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We're not 'going broke'


Sen. Rob Portman (R) of Ohio is getting plenty of attention lately, in large part because we know he's being considered for the Republican vice presidential nomination. And given his notoriety, it was interesting to see Portman, George W. Bush's former budget director, deliver his party's weekly address over the weekend, arguing, "We need to face facts: we're going broke."

There was some irony in Portman's complaint: the senator simultaneously complained about the deficit and the proposed tax increases on the wealthy that would reduce the deficit.*

But that's not the interesting part. Rather, there are two broader angles to keep in mind here. The first is that Portman seems unnervingly confused about what "broke" means. We learned recently that global demand for U.S. Treasuries is so remarkably strong that investors will literally pay us to borrow their money.

Imagine a family household with a steady income, but high debts. If banks are tripping over one another, begging that family to borrow the banks' money -- charging negative interest rates -- is that family broke? Of course not. But that's the situation the United States is in. On the contrary, we have the world's largest economy, we're paying our bills, and it's literally never been so easy for us to borrow as much as we want. Either Portman is ignorant about America' finances or he's trying to deceive the public.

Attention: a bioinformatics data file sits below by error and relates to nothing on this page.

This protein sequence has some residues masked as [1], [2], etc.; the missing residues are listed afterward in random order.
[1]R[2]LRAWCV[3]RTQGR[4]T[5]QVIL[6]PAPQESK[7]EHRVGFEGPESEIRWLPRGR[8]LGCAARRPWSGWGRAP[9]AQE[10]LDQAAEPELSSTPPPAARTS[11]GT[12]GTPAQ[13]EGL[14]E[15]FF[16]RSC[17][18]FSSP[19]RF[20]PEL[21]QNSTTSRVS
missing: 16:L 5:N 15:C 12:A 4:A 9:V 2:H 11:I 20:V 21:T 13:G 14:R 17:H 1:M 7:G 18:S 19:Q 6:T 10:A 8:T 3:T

But even if we put all of that aside, the other problem here is that Portman is focusing on the wrong problem: he sees the debt as the main issue, while unemployment is what really matters.

Indeed, none other than George W. Bush -- Portman's former boss -- has a new book out this week, which argues, among other things, that prioritizing deficit reduction right now is a mistake. This week's Republican address pushed a message that even Republicans don't agree with.

Taken together, we need to face facts: Rob Portman doesn't seem to know what he's talking about.

* edited slightly for clarity